Organizational Management

The Cheeseburger Talk: Non-Profit Edition

By May 15, 2019 No Comments

One of the most important meetings in the life of a project should happen at the project’s inception.  I call it the “Cheeseburger Talk”.  This essay describes the purpose and process of the cheeseburger talk so that you can consider the trade-offs between your cholesterol levels and project orientation and definition on your project.

Anyone who’s engaged in marketing that involved schmoozy lunches with clients or donors knows the first rule of the business lunch: Never eat messy food.  No ribs, no spaghetti, no drippy cheeseburgers.  The reason?  It’s difficult to maintain an aura of dignity and propriety when you have ketchup on your chin.  The cheeseburger talk is designed to capitalize on this effect.

Before we go on, let’s define what we mean by a “project”.  A project is a temporary undertaking (it has a beginning and an end), to accomplish a specific purpose (creation of a product or service or achieving a specific outcome), within defined boundaries of resources (people and funding).  Examples of projects in a non-profit context might include:

  • putting on a conference,
  • writing a grant proposal,
  • performing the work described by a grant, or
  • moving operations from one facility to another.

At the start of a project there is an important discussion that must occur between the project’s sponsor and the project manager.  To be effective, this discussion needs to be relaxed and candid.  Getting the sponsor away from the workplace, away from the trappings of his or her office (the credenza, secretary, and that BIG desk) to engage in one-on-one dialog is essential.  If you can get a little sauce on the sponsor’s hands or chin, you get extra credit.

The relationship between the project manager and the sponsor is special.  The sponsor has a business problem to solve or an objective to accomplish and controls the organization’s priorities and resources.  The project manager’s job is to work with the sponsor to define a project that addresses the business need and look for a credible way to perform that project within the schedule and resource targets of the sponsor.  The project manager is there to support the sponsor’s decision making as well as to define, plan and manage the project.  To do this well, it is essential that the project manager understand the sponsor’s goals.  In my experience, the best way to discover what someone wants is to ask.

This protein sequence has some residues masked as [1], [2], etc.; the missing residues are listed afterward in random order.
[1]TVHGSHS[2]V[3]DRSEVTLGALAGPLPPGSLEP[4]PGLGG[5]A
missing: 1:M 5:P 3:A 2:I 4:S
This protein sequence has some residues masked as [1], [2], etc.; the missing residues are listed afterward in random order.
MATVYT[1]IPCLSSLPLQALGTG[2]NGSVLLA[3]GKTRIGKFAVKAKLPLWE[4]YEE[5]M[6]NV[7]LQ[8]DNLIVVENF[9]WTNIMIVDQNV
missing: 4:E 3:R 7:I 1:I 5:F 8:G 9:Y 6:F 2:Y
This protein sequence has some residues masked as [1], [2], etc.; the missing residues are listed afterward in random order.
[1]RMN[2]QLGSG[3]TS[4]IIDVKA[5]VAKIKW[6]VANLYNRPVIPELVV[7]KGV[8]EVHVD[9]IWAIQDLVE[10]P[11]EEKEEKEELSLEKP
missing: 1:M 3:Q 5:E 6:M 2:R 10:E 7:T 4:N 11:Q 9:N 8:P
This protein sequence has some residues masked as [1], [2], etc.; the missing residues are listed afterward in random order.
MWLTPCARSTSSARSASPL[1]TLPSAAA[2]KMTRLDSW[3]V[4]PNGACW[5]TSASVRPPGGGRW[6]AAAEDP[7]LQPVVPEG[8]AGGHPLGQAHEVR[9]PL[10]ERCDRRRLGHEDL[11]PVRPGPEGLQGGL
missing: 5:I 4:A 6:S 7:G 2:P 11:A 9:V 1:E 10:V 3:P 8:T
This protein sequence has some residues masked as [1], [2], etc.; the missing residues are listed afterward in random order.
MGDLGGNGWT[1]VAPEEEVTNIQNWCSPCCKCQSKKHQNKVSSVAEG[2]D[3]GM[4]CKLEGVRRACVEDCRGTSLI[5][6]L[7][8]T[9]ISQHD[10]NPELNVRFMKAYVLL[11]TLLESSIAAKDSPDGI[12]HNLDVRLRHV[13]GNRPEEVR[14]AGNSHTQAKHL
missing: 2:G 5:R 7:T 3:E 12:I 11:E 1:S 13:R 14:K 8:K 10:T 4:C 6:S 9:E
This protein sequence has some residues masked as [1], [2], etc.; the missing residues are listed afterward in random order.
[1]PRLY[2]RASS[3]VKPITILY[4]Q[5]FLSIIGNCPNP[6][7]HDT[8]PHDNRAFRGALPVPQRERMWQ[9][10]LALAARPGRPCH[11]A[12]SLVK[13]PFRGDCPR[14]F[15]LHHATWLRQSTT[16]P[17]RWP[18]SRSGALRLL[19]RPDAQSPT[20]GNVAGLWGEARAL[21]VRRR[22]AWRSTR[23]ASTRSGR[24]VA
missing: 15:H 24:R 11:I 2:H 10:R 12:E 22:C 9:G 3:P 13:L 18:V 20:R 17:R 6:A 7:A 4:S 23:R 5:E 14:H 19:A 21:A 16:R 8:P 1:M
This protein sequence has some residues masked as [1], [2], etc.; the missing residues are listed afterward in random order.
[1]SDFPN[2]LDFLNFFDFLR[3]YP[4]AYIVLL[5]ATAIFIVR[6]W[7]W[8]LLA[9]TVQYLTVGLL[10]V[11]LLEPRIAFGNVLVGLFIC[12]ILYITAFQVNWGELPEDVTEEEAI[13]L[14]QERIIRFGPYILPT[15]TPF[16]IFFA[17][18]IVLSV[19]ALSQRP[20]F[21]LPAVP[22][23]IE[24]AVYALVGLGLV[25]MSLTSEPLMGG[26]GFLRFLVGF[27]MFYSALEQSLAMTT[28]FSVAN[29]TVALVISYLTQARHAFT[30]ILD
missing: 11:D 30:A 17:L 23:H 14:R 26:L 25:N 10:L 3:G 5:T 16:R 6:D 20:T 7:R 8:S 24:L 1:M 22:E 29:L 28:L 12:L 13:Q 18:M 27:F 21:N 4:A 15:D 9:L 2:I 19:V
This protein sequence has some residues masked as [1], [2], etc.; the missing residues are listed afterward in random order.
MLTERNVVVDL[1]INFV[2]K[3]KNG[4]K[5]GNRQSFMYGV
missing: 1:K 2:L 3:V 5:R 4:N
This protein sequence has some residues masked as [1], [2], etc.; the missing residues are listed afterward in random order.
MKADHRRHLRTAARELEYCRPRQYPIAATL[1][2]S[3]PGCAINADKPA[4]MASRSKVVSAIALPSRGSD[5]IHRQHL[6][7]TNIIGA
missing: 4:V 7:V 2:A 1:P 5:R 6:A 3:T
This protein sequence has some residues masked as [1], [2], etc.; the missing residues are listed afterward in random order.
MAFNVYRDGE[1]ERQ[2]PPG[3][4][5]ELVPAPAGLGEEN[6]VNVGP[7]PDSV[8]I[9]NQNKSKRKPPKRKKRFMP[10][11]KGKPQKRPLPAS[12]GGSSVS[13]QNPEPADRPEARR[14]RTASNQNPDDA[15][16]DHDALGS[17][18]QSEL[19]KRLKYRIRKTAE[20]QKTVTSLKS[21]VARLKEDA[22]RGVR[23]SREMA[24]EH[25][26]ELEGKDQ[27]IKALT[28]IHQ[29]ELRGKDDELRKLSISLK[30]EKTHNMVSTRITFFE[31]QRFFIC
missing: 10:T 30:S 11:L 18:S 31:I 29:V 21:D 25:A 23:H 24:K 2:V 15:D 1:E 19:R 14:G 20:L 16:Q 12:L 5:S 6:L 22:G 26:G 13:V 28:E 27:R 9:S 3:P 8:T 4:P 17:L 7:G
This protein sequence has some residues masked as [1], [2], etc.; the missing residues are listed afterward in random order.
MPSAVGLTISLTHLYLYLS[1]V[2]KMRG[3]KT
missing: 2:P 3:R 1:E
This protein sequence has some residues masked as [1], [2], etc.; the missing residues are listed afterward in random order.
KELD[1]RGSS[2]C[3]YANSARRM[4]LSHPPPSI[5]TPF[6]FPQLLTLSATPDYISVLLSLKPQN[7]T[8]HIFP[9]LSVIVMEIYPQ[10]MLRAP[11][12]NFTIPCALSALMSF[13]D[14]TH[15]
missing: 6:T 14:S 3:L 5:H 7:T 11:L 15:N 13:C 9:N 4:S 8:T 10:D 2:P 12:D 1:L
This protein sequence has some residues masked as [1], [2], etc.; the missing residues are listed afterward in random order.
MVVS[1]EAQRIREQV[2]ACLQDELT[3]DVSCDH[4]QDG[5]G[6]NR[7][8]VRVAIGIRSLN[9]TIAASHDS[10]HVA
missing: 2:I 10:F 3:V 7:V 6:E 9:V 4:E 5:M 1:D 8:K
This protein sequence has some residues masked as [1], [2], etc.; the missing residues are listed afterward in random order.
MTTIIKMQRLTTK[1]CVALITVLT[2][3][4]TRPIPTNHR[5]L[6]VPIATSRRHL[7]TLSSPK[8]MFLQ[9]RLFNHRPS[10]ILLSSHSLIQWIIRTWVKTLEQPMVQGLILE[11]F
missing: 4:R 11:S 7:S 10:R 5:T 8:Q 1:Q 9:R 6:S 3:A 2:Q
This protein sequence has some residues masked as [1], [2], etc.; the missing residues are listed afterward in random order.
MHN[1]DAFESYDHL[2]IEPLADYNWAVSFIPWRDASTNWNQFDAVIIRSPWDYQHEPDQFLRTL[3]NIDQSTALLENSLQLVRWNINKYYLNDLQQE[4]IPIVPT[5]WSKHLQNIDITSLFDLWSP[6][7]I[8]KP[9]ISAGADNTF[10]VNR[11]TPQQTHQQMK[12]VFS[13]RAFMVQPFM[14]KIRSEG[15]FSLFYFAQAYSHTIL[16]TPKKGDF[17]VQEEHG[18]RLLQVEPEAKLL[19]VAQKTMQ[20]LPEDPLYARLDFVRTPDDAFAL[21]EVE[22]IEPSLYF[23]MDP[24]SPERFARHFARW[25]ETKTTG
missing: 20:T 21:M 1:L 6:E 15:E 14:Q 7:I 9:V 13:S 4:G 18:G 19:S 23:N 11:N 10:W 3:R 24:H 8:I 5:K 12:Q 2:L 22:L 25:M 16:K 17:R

Some of the questions that must be asked may be perceived as insubordinate or challenging of the sponsor’s authority or wisdom… particularly if they are initially asked in a public forum or in an environment that encourages the sponsor to wear their “boss” hat.  The intention of the cheeseburger talk (and the cheeseburger questions below) is to help the project manager get to the heart of the sponsor’s motivation and to lay a foundation for defining and running the project.  My preference is to approach the questions the first time in a casual setting.

Here is a cheat sheet of what I think are good questions for your cheeseburger talk:


  • What do you want?
  • Why is our organization interesting in doing this?
  • What would a successful project produce?
  • How will we know we are done and successful?
  • What is the successful project worth to our organization?


  • When do you want it?
  • Why then?
  • What is the business impact of delivery a day or a week or a month later than your target?
  • Is there value in early delivery?


  • What resources are you willing to commit to the project (people, equipment, materials, facilities, $$$)?
  • What is the source of this budget?
  • When will the resources be available?


  • How did we come to be here?
  • Why haven’t we done this sooner?
  • Has this project (or anything like it) been attempted before?  What happened?


  • As the project progresses, what status information would you like to receive?
  • How often do you want regular status?
  • How do I contact you if I have questions or issues with the project?
  • Who is authorized to change the schedule, scope and resources of the project once we have agreed to a written project definition?
  • If at any time I have concerns about the viability of the project, when do you want to know?

These few questions make a great agenda for lunch.  They can be covered in casual conversation to provide the project context and history as well as the schedule, scope and resource boundaries.  The questions may seem simple, but it is surprising how many project managers I work with who could not answer these “simple” questions for projects that have been underway for months.

This conversation sets a tone for the project.  It establishes a foundation for the project manager prior to project definition and it reinforces the sponsor/project manager relationship.  All this and a cheeseburger too… and the sponsor should probably pick up the tab… it doesn’t get any better than this.

Article by Payson Hall.  Payson Hall is a Consulting Project Manager with Catalysis Group, Inc. in Sacramento.  He is scheduled to teach a 3-day Project Management Course at Impact Foundry June 13-15.  For more information click here!